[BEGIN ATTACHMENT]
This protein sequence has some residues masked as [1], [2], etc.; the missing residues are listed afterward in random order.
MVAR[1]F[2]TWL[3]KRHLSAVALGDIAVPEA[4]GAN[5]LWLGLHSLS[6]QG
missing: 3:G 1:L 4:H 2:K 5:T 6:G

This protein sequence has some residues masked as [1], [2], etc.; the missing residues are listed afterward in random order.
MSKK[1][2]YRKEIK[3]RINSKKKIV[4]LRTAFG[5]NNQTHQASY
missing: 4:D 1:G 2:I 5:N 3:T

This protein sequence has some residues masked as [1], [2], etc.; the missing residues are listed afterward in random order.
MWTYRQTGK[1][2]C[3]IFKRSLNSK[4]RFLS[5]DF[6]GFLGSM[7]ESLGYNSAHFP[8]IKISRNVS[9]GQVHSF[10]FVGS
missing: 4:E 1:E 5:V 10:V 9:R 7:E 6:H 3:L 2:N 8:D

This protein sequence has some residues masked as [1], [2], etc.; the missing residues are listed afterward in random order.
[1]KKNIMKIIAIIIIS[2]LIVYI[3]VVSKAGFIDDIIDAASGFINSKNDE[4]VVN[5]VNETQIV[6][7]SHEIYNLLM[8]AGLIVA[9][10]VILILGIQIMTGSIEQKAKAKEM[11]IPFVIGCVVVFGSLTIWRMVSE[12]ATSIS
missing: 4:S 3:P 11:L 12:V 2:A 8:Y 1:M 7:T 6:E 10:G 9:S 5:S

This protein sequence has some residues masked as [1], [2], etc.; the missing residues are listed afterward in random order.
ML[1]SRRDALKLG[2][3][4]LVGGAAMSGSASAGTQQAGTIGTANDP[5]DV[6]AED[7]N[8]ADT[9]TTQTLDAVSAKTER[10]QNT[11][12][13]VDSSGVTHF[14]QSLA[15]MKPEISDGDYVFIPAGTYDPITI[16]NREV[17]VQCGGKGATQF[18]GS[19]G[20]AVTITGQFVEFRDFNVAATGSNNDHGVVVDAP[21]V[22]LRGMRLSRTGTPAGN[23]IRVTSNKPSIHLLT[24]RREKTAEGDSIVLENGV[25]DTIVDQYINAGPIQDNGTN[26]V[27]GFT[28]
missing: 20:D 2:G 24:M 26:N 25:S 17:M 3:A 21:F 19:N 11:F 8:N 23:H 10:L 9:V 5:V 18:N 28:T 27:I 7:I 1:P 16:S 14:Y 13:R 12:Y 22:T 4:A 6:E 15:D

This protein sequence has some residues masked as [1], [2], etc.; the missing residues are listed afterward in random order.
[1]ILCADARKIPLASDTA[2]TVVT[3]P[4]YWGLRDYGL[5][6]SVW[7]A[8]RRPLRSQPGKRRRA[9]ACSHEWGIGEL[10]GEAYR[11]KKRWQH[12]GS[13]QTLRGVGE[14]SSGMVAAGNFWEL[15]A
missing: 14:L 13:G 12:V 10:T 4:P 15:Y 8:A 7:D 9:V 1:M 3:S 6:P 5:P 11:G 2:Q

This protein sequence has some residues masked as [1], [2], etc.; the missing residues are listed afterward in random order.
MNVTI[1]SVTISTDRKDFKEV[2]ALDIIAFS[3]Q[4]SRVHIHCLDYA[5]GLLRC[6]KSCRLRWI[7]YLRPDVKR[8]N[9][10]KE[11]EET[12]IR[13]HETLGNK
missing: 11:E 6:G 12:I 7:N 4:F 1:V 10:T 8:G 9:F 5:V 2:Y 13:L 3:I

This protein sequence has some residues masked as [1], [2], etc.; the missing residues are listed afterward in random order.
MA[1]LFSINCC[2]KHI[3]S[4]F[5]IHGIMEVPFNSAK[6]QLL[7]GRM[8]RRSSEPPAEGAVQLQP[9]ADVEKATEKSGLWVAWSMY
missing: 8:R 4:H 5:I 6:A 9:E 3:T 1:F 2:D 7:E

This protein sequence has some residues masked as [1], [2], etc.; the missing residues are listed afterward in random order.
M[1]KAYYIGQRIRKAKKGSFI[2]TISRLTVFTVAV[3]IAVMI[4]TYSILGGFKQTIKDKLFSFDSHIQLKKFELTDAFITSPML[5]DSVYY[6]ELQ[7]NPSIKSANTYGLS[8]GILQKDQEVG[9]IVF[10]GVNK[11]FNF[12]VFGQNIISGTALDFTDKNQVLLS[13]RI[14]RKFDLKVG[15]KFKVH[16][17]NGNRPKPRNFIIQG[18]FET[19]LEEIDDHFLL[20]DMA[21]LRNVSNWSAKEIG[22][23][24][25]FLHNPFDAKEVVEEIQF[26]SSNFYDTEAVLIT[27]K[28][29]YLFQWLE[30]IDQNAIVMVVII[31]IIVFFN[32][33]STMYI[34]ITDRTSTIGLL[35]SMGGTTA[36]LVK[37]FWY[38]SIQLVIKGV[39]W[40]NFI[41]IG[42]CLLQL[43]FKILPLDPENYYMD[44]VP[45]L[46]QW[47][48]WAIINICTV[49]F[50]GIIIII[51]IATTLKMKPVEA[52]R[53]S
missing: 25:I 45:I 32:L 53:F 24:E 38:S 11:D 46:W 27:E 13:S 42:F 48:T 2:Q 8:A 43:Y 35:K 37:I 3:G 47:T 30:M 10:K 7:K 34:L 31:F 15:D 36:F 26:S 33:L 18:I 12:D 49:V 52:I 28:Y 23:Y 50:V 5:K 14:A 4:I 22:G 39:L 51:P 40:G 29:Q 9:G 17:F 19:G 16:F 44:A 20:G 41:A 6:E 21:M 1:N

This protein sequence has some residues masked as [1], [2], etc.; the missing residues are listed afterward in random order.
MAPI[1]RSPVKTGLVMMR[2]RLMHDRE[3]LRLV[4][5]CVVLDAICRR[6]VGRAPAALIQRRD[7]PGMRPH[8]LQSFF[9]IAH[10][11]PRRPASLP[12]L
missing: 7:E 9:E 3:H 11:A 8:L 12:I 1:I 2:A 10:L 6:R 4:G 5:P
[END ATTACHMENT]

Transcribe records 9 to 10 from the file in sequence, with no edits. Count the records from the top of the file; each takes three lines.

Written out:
This protein sequence has some residues masked as [1], [2], etc.; the missing residues are listed afterward in random order.
M[1]KAYYIGQRIRKAKKGSFI[2]TISRLTVFTVAV[3]IAVMI[4]TYSILGGFKQTIKDKLFSFDSHIQLKKFELTDAFITSPML[5]DSVYY[6]ELQ[7]NPSIKSANTYGLS[8]GILQKDQEVG[9]IVF[10]GVNK[11]FNF[12]VFGQNIISGTALDFTDKNQVLLS[13]RI[14]RKFDLKVG[15]KFKVH[16][17]NGNRPKPRNFIIQG[18]FET[19]LEEIDDHFLL[20]DMA[21]LRNVSNWSAKEIG[22][23][24][25]FLHNPFDAKEVVEEIQF[26]SSNFYDTEAVLIT[27]K[28][29]YLFQWLE[30]IDQNAIVMVVII[31]IIVFFN[32][33]STMYI[34]ITDRTSTIGLL[35]SMGGTTA[36]LVK[37]FWY[38]SIQLVIKGV[39]W[40]NFI[41]IG[42]CLLQL[43]FKILPLDPENYYMD[44]VP[45]L[46]QW[47][48]WAIINICTV[49]F[50]GIIIII[51]IATTLKMKPVEA[52]R[53]S
missing: 25:I 45:I 32:L 53:F 24:E 38:S 11:D 46:W 27:E 13:S 42:F 48:T 2:Q 8:A 43:Y 35:K 37:I 3:G 47:T 30:M 10:K 7:K 34:L 31:F 15:D 36:F 26:S 33:L 18:I 12:D 49:V 52:I 28:Y 23:Y 50:V 5:K 14:A 4:I 22:G 39:L 51:P 40:G 29:Q 9:G 17:F 19:G 16:F 44:A 20:G 41:A 6:E 21:M 1:N

This protein sequence has some residues masked as [1], [2], etc.; the missing residues are listed afterward in random order.
MAPI[1]RSPVKTGLVMMR[2]RLMHDRE[3]LRLV[4][5]CVVLDAICRR[6]VGRAPAALIQRRD[7]PGMRPH[8]LQSFF[9]IAH[10][11]PRRPASLP[12]L
missing: 7:E 9:E 3:H 11:A 8:L 12:I 1:I 2:A 10:L 6:R 4:G 5:P